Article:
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Mongolian film opens window on vast country
By Brian Offenther

HOLLYWOOD, Bollywood, Paris, and Hong Kong films are famous, but what about Ulaanbaatar?

Tomorrow movie fans will get a chance to see how the young film industry in Mongolia is doing when the documentary "Across the Sacred Land of Chinggis Khan" is screened for free. The film will be introduced by the director and editor, Javkha Ara.

The documentary focuses on Darkhan, Mongolia, the country's second-biggest city. Even with that "second-biggest" designation, it's important to note that it only has 100,000 people and 50 years of modern history. However, as the director states, despite the recent establishment of the city, "in the land there is much history untold."

Javkha Ara attempts to capture this by interviewing Mongolian historians, following photographers as they attempt to capture the 900-square-kilometer area, and riding along with American extreme adventurers.

He is proud of what his lens captured. "We were able to open some places, very ancient places, that hadn't been seen by many people before," says the filmmaker.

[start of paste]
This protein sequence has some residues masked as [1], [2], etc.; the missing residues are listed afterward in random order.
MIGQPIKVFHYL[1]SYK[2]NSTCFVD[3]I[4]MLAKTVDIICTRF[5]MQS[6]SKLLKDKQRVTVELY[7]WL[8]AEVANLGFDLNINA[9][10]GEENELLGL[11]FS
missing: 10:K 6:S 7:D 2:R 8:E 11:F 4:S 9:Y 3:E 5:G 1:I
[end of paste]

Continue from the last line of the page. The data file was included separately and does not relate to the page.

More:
"Across the Sacred Land of Chinggis Khan" was first shown on several national broadcasting channels in Mongolia, and then became available on DVD. It is primarily in Mongolian with English subtitles. This is the typical route for many Mongolian films, since there are only a handful of theaters in the vast country, and foreign blockbusters soak up a lot of attention. This wasn't always the case.

Things changed in 1990, however, when the former Soviet Union lost its influence in Mongolia. While this proved fruitful for Mongolia in many ways, the film industry was not a beneficiary. "After 1990, the Mongolian film market was completely gone," says Javkha Ara. "But over the last five years, it is rising again."

He has high hopes for his current documentary titled "Nomadic Hip Hip" about how Mongolian teenagers in the countryside learn and perform hip-hop.

His inspiration for the film industry: "This is about real life. Also, I love to learn history."

Beyond success in the Mongolian film market, Javkha Ara has another goal: "I would like to work with Chinese filmmakers."

With goals beyond its borders, the Mongolian film industry still has a long way to go, but this might not be the last time the land of Chinggis Khan or Genghis Khan has influenced China.

The film will be screened at 8pm at The Apartment (47 Yongfu Rd, near Fuxing Rd W.).


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